by pxfuel

Scriptural


 
by pxfuel
 
 

A fringe school, and ironically the first one. Since the original carving, very few has tried to make scriptural clouds. After all, Scripture didn't spread very well, even in √Čthivl, and carving it in the ice is too much hassle for the meager acknowledgment. In the fleeting life of sculpting, not many will witness its beauty, let alone people enlightened enough to understand Scripture. Lately, it has become a trial to enter the most prestigious carving teams, as the ones aspiring to be on the top should master the whole range of sculpting styles.

 
 

New currents

 

In recent cycles, a new kind of sculpting appeared. Rather than sculpting clouds with the sheer strength of the skips, it is said to be a more evolved mean. While classic sculpting requires the skipper to be skilled in the handling of their skip, this new school adds a level of difficulty. Repurposing military pressure beams, the new wave equipped this technology to their skips. It uses the strength of the current to erode specific parts of the cloud. It is a lengthy process, but also more precise and, according to their users, in harmony with the nature of the clouds and the treacherous winds of the sky. And indeed, their art feels more natural, sometimes being indistinguishable from real clouds.

 

Though outsiders often fail to realize it, there is a great rivalry between traditional carving, also called raw sculpting, and the new current sculpting. Considering the cost of the gear, only the wealthiest can pretend to use currents. This constraint led to a rift between sculptors, calling each other elitists and jealous fools.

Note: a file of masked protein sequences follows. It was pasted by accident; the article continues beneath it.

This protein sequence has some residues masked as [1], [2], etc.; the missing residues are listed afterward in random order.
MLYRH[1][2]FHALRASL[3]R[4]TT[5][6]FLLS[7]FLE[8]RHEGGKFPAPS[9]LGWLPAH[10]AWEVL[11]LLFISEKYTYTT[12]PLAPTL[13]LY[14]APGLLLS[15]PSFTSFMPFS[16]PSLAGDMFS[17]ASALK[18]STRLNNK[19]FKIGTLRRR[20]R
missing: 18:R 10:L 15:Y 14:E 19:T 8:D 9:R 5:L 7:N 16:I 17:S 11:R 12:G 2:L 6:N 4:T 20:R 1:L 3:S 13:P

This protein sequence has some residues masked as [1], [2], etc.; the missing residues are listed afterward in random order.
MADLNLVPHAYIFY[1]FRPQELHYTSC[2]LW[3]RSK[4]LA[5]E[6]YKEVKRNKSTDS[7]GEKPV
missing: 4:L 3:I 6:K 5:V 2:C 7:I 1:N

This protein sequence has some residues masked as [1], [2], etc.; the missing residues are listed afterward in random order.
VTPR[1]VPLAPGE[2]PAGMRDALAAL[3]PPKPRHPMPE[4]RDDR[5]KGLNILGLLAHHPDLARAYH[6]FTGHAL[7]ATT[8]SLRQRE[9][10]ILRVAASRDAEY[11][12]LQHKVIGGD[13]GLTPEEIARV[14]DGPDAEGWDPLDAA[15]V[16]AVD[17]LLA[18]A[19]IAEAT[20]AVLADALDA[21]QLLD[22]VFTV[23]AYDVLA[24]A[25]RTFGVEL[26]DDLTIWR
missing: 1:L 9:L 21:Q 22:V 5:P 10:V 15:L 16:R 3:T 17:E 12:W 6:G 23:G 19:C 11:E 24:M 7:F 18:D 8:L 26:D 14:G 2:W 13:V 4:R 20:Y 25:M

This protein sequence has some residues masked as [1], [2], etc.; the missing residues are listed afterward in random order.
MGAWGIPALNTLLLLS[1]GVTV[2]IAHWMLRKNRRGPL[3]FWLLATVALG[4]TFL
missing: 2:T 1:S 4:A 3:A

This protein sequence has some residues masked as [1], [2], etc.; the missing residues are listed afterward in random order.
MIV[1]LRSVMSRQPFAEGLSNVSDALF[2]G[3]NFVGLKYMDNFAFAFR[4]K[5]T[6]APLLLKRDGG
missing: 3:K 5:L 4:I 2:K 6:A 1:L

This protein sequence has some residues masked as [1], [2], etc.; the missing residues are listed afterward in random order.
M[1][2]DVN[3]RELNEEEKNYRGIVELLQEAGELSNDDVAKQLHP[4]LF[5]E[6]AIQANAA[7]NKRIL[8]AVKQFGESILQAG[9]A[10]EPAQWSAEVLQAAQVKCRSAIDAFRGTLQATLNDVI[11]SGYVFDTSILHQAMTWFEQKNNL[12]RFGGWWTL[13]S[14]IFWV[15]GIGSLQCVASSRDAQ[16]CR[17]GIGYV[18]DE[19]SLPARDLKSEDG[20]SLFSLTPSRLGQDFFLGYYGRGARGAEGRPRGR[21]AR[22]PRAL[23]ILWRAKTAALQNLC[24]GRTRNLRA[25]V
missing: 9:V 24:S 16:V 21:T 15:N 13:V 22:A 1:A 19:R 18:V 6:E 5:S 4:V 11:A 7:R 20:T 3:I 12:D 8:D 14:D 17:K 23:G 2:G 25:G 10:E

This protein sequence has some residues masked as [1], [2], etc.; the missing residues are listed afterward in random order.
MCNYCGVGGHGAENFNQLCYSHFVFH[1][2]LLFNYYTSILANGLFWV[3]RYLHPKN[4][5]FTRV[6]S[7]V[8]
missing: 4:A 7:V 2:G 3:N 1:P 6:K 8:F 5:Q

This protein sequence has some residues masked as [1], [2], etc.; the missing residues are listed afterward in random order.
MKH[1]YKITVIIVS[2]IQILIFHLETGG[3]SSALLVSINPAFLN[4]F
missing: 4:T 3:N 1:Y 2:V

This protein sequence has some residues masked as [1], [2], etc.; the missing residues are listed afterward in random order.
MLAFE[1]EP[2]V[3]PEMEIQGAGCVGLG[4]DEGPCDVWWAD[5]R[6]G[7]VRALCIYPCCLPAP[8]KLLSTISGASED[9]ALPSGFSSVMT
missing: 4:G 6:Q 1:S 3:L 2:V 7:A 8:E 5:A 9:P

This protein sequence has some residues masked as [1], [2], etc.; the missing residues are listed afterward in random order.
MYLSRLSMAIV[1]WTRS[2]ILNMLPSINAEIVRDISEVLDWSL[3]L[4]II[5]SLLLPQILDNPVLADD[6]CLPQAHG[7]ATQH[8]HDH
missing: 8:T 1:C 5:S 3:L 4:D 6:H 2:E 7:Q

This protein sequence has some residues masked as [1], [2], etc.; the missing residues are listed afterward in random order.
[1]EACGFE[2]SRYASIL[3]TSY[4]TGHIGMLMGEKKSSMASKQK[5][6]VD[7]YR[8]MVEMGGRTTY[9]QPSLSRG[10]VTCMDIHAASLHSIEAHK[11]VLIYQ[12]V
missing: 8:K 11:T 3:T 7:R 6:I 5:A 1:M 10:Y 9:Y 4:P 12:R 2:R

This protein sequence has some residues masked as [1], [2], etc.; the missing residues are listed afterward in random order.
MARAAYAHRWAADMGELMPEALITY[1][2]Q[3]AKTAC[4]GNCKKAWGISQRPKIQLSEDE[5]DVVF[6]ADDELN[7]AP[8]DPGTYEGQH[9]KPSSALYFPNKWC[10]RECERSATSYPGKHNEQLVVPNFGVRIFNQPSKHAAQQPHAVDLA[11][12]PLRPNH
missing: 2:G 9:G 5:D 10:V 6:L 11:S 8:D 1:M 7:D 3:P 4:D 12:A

The Obloggian Perspective

 

Art is for the simple-minded. It has no place in our civilized Sphere, nor do artists. That being said, even I like to cloudgaze from time to time, and it is not unpleasant to have a bit of intention in their shape. Still, to think they use expensive skips en masse to do that, it's such a waste. They can throw their lives away as they please, but it would be for the better if they were mindful of the situation we are in resource-wise. Not that I expect them to be wise, of course.

 
 
   
It worked. Way too well. While Llonari was struggling to catch the sense of the tonal clouds, he had no problems figuring out the figurative work, and the questions to ask. It was now a neverending flow his elder had trouble following. What is it doing ? Who is it ? What will happen to its fight once it is dissolved in the Expanse ? He stopped listening at some point, and warned subtetly the skipper to do the same if she intended to get paid. Eventually the child stopped to ask, displaying a mute scowl. Still better than when he was talking, to Allniol


Cover image: Sculpted Cloud by Timepool

Comments

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Sage Dylonishere123
R. Dylon Elder
8 Apr, 2022 00:17

Oooo another awesome article. Love the story too and the methods of sculpting were really cool to learn about.